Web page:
(14 January 1872 Loucká – 11 August 1941 Častolovice)
Forest Interior, [around 1900]
Oil on cardboard, 54.5 × 46 m. Signed at the bottom left: Ant. Hudeček. Olomouc Museum of Art, inv. no. O 2435.
The painting was donated to the Olomouc Museum of Art collection by Jiří Emler in 2005.
Hudeček was one of the most important Czech landscape artists of the end of the 19th century. He studied at the Prague Academy in the studio of genre painting run by Professor Maximilian Pirner. In 1891 he moved to Munich and studied figure painting at the private school of Anton Ažbe. In 1892 he enrolled in the Munich Academy under prof. Otto Seitz. However, the following year he attended Václav Brožík’s studio of figural painting at the Prague Academy. Because Brožík often stayed in France, Hudeček befriended landscape artists from the Mařák School. He joined them in their travels to Okoř, Vysočina, Sicily and Salzburg. After he finished his studies (1895), he regularly visited the region of Okoř and there he created his famous melancholic paintings. At that time he combined landscape painting with Art Nouveau style figure painting. From 1906, he sought inspiration in Starý Kolín and, from 1909, around Police nad Metují. He also travelled to the sea (the Mediterranean Sea and Rügem) and mountains (the High Tatras and Carpathian Ruthenia). Hudeček was inspired by Scottish landscape painting (especially Robert Macaulay Stevenson) which was exhibited in Prague in 1895 and by the Worpswede School of Landscape Painting exhibited in Prague in 1903. He was a founding member of the Mánes Union of Fine Arts (1887) and a member of Viennese Hagenbund from 1906.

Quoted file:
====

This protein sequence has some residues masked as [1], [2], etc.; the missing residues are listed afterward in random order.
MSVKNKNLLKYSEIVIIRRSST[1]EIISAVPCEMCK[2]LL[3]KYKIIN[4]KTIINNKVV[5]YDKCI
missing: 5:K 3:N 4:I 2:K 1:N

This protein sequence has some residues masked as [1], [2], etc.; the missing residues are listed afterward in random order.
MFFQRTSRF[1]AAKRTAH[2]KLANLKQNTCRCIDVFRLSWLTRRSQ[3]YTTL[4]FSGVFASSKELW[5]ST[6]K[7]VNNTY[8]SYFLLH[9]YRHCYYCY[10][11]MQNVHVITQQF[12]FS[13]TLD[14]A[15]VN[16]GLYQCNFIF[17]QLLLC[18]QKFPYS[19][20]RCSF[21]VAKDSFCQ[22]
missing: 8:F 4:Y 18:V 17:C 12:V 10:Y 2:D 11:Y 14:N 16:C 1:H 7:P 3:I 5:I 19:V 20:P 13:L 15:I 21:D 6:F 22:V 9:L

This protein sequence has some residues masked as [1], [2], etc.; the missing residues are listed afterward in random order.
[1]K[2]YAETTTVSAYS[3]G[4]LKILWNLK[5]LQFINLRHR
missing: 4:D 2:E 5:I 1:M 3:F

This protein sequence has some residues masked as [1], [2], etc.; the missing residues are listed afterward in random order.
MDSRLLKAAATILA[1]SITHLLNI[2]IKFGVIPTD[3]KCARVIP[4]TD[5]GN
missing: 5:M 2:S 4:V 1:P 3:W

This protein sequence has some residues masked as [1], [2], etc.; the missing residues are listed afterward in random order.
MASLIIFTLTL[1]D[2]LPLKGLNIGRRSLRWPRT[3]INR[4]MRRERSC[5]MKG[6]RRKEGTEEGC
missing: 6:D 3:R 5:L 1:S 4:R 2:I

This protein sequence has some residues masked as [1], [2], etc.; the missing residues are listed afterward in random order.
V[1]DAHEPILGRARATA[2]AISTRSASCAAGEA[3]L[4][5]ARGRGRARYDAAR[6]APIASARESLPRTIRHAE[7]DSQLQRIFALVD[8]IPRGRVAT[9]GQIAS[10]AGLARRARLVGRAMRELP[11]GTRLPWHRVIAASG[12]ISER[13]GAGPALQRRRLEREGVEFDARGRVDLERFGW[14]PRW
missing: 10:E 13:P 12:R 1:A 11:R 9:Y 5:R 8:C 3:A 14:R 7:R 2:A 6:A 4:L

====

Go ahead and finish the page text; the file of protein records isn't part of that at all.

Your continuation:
Antonín Hudeček was interested in the motif of forest interiors, especially in the 1900s. His best work with this motif of a spruce forest is a series of paintings from 1911 called Forest in the Sun,1 Forest after the Rain,2 Forest3 and In the Forest,4. Hudeček focused on the rhythm and harmony of spruce trees and the atmosphere of the silent forest. While these paintings are done in impressionistic style, this painting is less ornate. Short brushstrokes and gloomy shades of grey, dark green and brown resembles Prucha’s Expressionism.
The painting depicts a coniferous forest with a path, partly blocked by rocks that have fallen from the hillside. The horizon, represented by the rocky forest ground, is approximately in the middle of the painting. A dark blue sky and the light at the end of the path are peeking out through the trees. Hudeček aptly captured the melancholy of the forest with leaden grey boulders and grey-green tree trunks emphasised by green moss and lichen. The painting has been part of the Olomouc collection only for a short time, therefore, it was unavailable during the last great retrospective exhibition of Antonín Hudeček.